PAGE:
The formula is: take the 3rd and 4th digit of the NRIC, put them together, divide by 10, and multiply by 3.

For an example, if a person’s NRIC is S8804xxxx, we take 04, divide by 10 to get 0.4

Then, 0.4 multiplied by 3 gives 1.2

Then, guess that the person is either born in January (round down 1.2 to 1) or February (round up 1.2 to 2). There is a high chance that you are right! Usually, round up for the first six months (Jan to Jun), and round down for the last six months (Jul to Dec).

This formula was developed and tested by me. There are some exceptions to the rule, but generally it works fine especially for people born from 1980 to 2000.

Hope you have fun with maths, and impress your friends!

 

Shakuntala Devi’s 84th birthday: Google doodles a calculator for the human computer

Source: http://ibnlive.in.com/news/shakuntala-devis-84th-birthday-google-doodles-a-calculator-for-the-human-computer/432095-11.html

Shakuntala Devi\'s 84th birthday: Google doodles a calculator for the human computer

New Delhi: Google is celebrating the 84th birth anniversary of mathematical genius Shakuntala Devi, nicknamed “human computer” for her ability to make complex mental calculations, with a doodle on its India home page.

The doodle salutes Shakuntala Devi’s amazing calculating abilities with a doodle that resembles a calculator.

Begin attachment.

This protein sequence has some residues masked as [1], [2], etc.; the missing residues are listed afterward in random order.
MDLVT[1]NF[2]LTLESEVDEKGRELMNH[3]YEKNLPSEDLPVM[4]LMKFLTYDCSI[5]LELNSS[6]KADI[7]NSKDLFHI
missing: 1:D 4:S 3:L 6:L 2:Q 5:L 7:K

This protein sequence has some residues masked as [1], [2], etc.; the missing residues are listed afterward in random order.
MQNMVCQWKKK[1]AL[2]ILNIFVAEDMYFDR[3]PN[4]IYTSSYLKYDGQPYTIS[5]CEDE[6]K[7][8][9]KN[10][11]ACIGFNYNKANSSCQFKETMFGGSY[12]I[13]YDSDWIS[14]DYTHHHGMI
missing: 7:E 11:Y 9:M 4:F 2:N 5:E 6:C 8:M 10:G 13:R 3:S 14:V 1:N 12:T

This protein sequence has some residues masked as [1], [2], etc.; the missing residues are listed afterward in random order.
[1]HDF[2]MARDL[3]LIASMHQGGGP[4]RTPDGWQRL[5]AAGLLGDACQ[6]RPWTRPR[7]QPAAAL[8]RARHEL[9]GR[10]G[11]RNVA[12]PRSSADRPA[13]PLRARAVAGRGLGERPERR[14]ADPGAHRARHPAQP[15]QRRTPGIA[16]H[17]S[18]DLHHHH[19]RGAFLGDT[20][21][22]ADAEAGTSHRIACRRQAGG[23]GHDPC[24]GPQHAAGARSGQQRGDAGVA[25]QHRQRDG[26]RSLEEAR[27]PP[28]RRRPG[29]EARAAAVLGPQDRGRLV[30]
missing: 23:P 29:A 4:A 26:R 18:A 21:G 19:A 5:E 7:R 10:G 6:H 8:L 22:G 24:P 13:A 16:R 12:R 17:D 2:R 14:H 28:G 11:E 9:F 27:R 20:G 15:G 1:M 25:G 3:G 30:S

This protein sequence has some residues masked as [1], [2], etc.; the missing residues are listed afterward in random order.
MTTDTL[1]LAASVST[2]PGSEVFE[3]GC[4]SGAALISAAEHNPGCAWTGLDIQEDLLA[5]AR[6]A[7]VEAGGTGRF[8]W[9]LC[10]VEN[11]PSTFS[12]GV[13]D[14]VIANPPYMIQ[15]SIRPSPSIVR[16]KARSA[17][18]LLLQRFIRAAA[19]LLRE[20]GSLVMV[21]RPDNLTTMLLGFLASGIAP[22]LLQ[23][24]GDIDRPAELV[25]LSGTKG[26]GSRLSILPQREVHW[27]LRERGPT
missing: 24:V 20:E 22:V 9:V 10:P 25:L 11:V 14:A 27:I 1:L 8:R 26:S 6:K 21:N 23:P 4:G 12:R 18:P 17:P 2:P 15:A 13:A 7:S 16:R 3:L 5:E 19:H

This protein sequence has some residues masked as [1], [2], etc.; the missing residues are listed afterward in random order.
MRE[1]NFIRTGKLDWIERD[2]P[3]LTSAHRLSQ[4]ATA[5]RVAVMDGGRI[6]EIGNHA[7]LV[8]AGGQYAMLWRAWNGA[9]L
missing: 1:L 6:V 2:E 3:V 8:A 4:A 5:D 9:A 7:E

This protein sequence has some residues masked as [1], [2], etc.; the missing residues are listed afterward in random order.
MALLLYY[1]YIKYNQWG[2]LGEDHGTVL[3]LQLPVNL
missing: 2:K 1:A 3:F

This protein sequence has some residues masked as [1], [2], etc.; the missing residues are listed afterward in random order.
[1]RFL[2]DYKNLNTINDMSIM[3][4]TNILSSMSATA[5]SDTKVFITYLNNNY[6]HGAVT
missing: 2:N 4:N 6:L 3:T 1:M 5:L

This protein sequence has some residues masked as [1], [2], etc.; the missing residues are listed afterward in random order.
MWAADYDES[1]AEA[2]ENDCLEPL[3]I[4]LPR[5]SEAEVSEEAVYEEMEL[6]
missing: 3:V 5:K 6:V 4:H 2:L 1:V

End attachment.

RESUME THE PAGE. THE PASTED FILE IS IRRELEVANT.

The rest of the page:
Shakuntala Devi found a slot in the Guinness Book of World Record for her outstanding ability and wrote numerous books like ‘Fun with Numbers’, ‘Astrology for You’, ‘Puzzles to Puzzle You’, and ‘Mathablit’. She had the ability to tell the day of the week of any given date in the last century in a jiffy. Coming from a humble family, Shakuntala Devi’s father was a circus performer who did trapeze, tightrope and cannonball shows.

Read more at: http://ibnlive.in.com/news/shakuntala-devis-84th-birthday-google-doodles-a-calculator-for-the-human-computer/432095-11.html

Puzzles to Puzzle You

Mathematician gives evidence at the O.J Simpson trial, helped find diamonds and now is determining the cause of cancer.

Who says Mathematics is useless? It can be useful one day in your career, or just for increasing your general knowledge.